Break the Floor CEO Gil Stroming did not respond to specific questions, though told the Star that the dance company did not have “fully thought out policies and procedures regarding this” and, “over the last year and a half we have worked very hard to make BTF a better and safer environment for everyone,” and, “we could have and should have done better.” BTF has undergone training and revised its code of conduct, the company said in a statement. “We are truly heartbroken that anyone has been subject to inappropriate behaviour by any person associated with Break The Floor,” the statement read. “We remain committed to these initiatives and will continue to learn and be better.”
Are Ontario’s new election laws being used to muzzle dissent?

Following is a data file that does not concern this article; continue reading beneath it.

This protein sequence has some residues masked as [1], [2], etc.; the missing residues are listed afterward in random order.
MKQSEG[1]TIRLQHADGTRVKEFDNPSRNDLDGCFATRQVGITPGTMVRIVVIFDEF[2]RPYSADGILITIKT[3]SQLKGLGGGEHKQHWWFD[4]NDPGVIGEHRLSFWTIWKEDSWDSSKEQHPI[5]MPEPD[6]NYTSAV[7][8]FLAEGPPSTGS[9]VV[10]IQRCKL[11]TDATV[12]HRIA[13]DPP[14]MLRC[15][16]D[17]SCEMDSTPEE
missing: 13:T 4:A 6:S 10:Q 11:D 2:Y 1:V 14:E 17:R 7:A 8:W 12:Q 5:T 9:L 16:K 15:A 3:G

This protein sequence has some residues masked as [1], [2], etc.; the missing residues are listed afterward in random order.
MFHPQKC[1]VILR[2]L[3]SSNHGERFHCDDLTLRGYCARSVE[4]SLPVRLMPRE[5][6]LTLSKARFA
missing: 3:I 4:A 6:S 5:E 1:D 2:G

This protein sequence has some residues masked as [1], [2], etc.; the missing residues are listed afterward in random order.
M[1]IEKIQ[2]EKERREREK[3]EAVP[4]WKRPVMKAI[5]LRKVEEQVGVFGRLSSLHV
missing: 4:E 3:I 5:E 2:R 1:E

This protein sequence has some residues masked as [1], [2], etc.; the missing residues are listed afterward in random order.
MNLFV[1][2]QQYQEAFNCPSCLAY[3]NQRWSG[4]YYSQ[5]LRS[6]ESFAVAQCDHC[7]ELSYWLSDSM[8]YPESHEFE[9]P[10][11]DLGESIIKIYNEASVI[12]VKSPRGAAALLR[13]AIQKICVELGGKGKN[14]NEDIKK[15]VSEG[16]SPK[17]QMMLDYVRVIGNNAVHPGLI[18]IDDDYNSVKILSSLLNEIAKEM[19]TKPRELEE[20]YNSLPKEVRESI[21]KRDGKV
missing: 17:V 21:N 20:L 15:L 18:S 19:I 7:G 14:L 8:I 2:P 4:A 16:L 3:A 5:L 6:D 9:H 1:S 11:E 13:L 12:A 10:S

Guests: Star reporters Noor Javed, who covers 905 municipal politics, and Kris Rushowy, Queen’s Park reporter
Earlier this year, the Ontario government controversially used the notwithstanding clause to push through a new election advertising law which, despite being found to be unconstitutional, added new restrictions on third-party advertising to curb large scale, American-style special interest political fundraising in the election process. Now, exclusive Star reporting has found that a sitting minister contacted Elections Ontario and asked it to look into at least three small community groups to see if they were in violation of the new laws. Critics say it could lead a muzzling of political dissent in the province and change the rules for political advocacy.
Can you get fired for refusing to get vaccinated?
Guest: Rosa Saba, Business Reporter at The Star